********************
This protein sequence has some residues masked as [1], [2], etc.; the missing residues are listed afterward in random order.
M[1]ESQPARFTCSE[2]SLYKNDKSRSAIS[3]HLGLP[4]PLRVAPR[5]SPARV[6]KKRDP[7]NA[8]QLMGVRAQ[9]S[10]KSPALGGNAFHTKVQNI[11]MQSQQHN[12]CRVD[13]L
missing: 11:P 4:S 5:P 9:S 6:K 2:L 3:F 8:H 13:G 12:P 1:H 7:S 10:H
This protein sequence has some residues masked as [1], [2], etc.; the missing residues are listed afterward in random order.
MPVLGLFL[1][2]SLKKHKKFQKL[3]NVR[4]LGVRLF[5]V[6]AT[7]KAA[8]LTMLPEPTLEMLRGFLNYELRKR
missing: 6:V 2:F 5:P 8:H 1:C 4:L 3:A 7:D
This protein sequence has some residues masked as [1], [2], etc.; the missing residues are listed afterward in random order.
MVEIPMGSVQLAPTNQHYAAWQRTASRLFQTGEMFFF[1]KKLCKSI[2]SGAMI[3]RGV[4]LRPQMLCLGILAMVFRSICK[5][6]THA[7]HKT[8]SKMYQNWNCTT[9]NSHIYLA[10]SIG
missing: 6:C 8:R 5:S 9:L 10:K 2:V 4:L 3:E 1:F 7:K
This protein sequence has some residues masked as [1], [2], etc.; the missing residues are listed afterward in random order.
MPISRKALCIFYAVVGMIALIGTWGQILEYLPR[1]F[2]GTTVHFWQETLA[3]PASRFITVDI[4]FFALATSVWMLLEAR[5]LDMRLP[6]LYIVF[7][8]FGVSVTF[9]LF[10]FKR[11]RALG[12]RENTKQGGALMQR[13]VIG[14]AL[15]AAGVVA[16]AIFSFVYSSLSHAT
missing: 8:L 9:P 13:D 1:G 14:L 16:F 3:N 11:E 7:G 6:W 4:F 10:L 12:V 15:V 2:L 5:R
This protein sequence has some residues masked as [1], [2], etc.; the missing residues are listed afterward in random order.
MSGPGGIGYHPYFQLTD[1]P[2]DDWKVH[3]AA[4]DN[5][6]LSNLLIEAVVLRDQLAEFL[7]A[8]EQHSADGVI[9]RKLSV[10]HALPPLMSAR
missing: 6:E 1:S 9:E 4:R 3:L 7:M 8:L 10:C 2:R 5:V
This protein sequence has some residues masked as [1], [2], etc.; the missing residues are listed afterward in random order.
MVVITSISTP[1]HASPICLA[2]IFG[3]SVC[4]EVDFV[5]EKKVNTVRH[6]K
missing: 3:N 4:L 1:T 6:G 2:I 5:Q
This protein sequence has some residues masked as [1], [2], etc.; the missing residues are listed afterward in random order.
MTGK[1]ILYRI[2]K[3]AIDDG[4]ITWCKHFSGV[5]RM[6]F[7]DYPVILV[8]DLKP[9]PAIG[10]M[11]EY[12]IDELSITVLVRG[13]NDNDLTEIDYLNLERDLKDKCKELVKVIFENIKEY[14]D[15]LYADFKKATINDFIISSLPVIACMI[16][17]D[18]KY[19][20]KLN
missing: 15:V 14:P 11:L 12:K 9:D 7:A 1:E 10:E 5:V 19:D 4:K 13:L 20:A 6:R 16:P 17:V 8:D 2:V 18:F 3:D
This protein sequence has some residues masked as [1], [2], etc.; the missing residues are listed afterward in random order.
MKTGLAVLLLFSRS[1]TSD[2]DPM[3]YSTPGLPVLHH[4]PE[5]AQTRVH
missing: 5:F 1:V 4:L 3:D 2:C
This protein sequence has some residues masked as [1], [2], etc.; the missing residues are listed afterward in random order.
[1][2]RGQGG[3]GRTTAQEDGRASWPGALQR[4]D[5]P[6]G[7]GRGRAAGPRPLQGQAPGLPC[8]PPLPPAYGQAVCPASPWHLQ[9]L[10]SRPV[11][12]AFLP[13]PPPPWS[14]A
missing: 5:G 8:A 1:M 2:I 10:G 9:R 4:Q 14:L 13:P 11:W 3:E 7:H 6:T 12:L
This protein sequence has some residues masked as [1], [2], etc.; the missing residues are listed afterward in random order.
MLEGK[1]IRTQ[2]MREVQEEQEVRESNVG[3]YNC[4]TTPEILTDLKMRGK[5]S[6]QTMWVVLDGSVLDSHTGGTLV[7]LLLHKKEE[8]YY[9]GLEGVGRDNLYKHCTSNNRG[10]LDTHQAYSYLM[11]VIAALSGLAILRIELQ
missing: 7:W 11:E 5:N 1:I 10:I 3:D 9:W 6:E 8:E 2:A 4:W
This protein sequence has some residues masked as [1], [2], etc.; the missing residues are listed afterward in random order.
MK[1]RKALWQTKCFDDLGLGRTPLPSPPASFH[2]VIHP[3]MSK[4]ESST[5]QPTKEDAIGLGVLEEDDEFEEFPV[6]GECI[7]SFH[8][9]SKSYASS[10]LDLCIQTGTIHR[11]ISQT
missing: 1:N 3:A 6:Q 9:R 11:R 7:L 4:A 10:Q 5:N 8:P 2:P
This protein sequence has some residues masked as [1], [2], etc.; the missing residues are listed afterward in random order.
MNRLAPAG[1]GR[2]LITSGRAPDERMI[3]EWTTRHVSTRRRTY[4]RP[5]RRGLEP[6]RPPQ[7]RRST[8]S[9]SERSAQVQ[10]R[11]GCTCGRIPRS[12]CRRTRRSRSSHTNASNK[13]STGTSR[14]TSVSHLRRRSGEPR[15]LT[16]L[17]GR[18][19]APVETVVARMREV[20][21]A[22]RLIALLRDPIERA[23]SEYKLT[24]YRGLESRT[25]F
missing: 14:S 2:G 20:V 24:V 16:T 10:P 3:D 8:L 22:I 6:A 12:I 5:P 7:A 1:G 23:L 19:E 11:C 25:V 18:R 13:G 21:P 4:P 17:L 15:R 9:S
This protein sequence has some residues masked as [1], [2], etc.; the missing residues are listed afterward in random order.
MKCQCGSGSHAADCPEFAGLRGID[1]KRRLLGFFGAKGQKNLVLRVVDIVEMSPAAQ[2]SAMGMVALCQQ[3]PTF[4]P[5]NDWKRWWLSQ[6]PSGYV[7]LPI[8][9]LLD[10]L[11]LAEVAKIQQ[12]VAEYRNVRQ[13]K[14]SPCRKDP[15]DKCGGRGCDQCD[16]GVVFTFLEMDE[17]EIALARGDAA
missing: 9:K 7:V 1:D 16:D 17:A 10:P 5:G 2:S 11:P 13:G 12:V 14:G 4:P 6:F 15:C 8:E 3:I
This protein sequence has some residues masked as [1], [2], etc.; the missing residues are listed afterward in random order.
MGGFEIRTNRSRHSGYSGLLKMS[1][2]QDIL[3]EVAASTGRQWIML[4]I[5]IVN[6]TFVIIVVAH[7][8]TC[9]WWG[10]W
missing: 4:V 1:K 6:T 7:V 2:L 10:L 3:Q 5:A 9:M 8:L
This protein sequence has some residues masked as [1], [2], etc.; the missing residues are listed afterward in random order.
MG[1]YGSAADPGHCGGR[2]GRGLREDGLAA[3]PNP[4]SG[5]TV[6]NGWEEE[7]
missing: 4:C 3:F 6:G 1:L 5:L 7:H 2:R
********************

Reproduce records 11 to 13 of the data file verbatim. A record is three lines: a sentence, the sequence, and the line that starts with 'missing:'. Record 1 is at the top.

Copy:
This protein sequence has some residues masked as [1], [2], etc.; the missing residues are listed afterward in random order.
MK[1]RKALWQTKCFDDLGLGRTPLPSPPASFH[2]VIHP[3]MSK[4]ESST[5]QPTKEDAIGLGVLEEDDEFEEFPV[6]GECI[7]SFH[8][9]SKSYASS[10]LDLCIQTGTIHR[11]ISQT
missing: 1:N 3:A 6:Q 9:R 11:R 7:L 4:A 10:Q 5:N 8:P 2:P
This protein sequence has some residues masked as [1], [2], etc.; the missing residues are listed afterward in random order.
MNRLAPAG[1]GR[2]LITSGRAPDERMI[3]EWTTRHVSTRRRTY[4]RP[5]RRGLEP[6]RPPQ[7]RRST[8]S[9]SERSAQVQ[10]R[11]GCTCGRIPRS[12]CRRTRRSRSSHTNASNK[13]STGTSR[14]TSVSHLRRRSGEPR[15]LT[16]L[17]GR[18][19]APVETVVARMREV[20][21]A[22]RLIALLRDPIERA[23]SEYKLT[24]YRGLESRT[25]F
missing: 14:S 2:G 20:V 24:V 16:T 10:P 3:D 8:L 22:I 6:A 12:I 5:P 7:A 1:G 23:L 19:E 11:C 25:V 18:R 13:G 21:P 4:P 17:L 15:R 9:S
This protein sequence has some residues masked as [1], [2], etc.; the missing residues are listed afterward in random order.
MKCQCGSGSHAADCPEFAGLRGID[1]KRRLLGFFGAKGQKNLVLRVVDIVEMSPAAQ[2]SAMGMVALCQQ[3]PTF[4]P[5]NDWKRWWLSQ[6]PSGYV[7]LPI[8][9]LLD[10]L[11]LAEVAKIQQ[12]VAEYRNVRQ[13]K[14]SPCRKDP[15]DKCGGRGCDQCD[16]GVVFTFLEMDE[17]EIALARGDAA
missing: 9:K 7:V 1:D 16:D 17:A 10:P 5:G 2:S 11:P 13:G 12:V 14:G 4:P 6:F 15:C 8:E 3:I